# A Description of Coulombs in the International System of Units

2023-06-27 00:01:22 - Grace Browns Grace Browns has been a lifestyle, fashion, and beauty writer for over 5 years, and she currently serves as a senior editor at 422346.com.

Electric charge is measured in coulombs (C), which is the standard unit in the International System of Units (SI). A 1-ampere (A) current carries 1 C of electricity in one second (s). This amount is equal to the electrical charge of about 6.24 x 1018 electrons or protons, which is equivalent to 6.24 quintillion particles.

The coulomb is a derived unit in the SI standard and is constructed from the base units of ampere and second. Prior to 2018, the SI standard was based on seven base units, and the derived units were constructed from them. Now, the standard is based on seven defining constants, and all units can be constructed from them. However, the concept of base and derived units is still retained in the SI standard.

One of the seven constants is the elementary charge, which is the electric charge carried by a single electron or proton. The elementary charge is fixed at 1.602176634 x 10-19 C. Electrons and protons carry the same amount of charge, but electrons are negative, and protons are positive.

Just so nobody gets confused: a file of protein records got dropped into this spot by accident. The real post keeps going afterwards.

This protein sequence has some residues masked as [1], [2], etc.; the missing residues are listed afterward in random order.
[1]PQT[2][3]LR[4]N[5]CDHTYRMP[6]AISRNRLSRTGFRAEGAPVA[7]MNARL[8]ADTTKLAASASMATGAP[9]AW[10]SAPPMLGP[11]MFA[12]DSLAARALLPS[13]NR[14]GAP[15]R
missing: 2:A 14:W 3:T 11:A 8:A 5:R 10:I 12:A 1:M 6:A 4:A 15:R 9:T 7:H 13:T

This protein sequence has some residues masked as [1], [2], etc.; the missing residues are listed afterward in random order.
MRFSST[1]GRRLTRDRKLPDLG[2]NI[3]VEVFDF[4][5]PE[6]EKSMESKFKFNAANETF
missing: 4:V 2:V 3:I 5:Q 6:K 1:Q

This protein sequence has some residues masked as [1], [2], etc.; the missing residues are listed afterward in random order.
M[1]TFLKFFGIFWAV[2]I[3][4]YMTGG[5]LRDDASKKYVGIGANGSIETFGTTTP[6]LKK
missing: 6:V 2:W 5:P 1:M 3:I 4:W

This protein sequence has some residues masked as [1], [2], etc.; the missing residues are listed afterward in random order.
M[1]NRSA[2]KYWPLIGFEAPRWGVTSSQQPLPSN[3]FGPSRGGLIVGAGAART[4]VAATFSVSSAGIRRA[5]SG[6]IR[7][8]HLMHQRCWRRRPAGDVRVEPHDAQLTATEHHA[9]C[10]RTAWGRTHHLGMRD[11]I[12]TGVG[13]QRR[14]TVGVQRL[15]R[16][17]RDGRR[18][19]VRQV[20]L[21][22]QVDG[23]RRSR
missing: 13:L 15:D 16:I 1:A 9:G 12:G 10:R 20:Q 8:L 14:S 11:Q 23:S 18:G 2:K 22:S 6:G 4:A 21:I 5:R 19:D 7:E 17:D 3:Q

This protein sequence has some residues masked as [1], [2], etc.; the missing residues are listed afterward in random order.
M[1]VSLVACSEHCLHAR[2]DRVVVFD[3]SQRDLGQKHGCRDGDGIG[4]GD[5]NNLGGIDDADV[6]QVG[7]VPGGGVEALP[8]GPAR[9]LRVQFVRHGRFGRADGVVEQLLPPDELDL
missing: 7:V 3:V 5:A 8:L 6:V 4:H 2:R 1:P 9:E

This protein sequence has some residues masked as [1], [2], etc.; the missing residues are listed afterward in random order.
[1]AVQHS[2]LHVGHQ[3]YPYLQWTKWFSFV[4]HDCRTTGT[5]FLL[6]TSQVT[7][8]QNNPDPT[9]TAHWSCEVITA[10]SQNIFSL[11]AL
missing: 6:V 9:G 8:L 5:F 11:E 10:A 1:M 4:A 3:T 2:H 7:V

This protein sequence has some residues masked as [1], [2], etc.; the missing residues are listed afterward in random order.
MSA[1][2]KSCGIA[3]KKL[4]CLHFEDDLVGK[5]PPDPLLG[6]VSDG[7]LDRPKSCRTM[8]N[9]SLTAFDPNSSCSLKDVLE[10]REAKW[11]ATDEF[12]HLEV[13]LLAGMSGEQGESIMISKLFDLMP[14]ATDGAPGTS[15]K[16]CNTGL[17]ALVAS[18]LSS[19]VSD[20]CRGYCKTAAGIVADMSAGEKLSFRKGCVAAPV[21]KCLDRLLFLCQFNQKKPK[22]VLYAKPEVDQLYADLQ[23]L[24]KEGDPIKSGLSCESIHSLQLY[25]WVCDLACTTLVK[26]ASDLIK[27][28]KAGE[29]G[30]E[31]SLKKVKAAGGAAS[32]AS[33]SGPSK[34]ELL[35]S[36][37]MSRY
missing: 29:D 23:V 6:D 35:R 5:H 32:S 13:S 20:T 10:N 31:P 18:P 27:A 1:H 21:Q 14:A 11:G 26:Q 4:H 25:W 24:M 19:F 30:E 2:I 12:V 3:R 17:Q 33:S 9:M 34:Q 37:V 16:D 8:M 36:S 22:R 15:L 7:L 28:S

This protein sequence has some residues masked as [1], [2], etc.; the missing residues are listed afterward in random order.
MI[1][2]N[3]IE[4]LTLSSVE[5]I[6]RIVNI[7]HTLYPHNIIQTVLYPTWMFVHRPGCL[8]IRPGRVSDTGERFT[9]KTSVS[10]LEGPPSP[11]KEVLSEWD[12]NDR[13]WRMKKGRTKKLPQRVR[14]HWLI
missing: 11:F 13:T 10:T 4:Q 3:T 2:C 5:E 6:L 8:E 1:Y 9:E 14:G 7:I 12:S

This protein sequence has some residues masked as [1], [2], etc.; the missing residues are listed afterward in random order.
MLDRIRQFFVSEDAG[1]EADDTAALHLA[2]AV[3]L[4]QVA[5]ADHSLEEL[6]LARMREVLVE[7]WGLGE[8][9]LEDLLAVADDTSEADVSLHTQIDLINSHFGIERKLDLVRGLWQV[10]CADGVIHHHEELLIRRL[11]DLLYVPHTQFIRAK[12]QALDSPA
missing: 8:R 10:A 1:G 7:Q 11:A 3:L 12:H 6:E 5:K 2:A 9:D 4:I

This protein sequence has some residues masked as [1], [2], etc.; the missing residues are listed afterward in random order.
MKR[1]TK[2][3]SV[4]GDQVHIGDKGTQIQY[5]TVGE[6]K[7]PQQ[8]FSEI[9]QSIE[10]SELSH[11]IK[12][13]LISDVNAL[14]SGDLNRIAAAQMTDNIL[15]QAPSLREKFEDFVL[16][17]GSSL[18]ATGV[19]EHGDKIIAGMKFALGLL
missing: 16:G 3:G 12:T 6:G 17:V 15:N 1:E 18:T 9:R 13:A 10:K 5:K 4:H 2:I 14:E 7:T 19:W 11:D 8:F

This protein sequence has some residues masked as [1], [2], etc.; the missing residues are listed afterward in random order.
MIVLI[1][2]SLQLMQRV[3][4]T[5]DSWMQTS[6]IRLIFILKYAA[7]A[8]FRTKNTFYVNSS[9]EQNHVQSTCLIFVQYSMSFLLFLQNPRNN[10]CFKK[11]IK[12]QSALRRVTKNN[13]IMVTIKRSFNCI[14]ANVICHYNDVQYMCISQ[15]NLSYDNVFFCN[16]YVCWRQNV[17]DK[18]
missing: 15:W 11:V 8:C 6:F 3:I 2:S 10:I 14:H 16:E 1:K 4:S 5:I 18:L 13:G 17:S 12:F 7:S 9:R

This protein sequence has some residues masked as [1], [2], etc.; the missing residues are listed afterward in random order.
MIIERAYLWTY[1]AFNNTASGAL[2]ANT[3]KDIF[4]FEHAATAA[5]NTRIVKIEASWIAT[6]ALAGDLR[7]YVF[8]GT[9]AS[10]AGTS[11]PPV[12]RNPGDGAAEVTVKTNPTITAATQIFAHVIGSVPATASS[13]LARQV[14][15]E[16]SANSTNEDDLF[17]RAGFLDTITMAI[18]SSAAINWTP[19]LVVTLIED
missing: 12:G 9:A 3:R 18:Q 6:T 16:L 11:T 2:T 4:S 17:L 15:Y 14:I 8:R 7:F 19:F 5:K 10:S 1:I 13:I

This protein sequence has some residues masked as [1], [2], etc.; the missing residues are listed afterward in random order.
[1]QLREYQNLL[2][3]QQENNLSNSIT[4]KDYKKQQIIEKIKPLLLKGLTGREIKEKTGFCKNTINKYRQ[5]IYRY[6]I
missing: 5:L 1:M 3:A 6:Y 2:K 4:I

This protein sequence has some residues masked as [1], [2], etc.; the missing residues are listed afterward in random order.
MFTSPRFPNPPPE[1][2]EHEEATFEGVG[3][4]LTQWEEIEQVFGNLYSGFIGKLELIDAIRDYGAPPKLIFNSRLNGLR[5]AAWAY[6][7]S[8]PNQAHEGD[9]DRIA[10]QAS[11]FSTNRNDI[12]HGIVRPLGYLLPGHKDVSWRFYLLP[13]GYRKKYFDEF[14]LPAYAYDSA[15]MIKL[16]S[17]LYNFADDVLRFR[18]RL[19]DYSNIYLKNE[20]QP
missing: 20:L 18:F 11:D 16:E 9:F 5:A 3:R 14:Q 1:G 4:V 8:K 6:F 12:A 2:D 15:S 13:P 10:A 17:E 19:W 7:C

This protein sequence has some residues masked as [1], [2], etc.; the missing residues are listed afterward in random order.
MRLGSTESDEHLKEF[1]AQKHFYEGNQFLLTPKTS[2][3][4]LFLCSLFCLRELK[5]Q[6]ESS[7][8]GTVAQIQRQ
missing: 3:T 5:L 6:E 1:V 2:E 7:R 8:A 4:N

By fixing the elementary charge at a specific value, the coulomb is also fixed at a specific number of electrons or protons that make up 1 C of charge. The formula Q = n x e can be used to calculate this number, where Q represents the amount of charge in coulombs, and n refers to the number of electrons or protons. Dividing both sides of the equation by e gives the number of particles in a coulomb as approximately 6.24 x 1018.

6,241,509,070,000,000,000

When we talk about electric current in SI base units, we use the Coulomb (C) for electric charge, while the Ampere (A) is the standard unit of electric current. It's important to understand that 1 C equals 1 A ⋅ 1 s or C = A ⋅ s. Alternatively, we can say that an Ampere is equal to 1 Coulomb divided by 1 second, or A = C / s. So, if a circuit has a current of 1 A, that means that 1 C of charge flows through a point in the circuit every second. To be more specific, an Ampere is defined as "the electric current that corresponds to the flow of 1 / (1.602176634 ⋅ 10-19) elementary charges per second." Meanwhile, a Coulomb is the amount of electric charge carried by a current of 1 Ampere in 1 second.

Before the update to the SI in 2018, the Ampere was defined based on the force between two current-carrying conductors using vacuum magnetic permeability at 4π ⋅ 10−7 henries per meter.

The force between charged objects, whether attracting or repelling, depends on the product of their charges in Coulombs and the distance between them. If polarities are the same (either both negative or both positive), the Coulomb force between the objects is repulsive. However, if the polarities are opposite (one positive, one negative), the Coulomb force is attractive. Additionally, the force decreases proportionally with the square of the distance between the objects' charge centers.

For further reference, other important terms to be familiar with in relation to electric circuits include resistance, Ohm's law, reactance, admittance, susceptance, and Henry.

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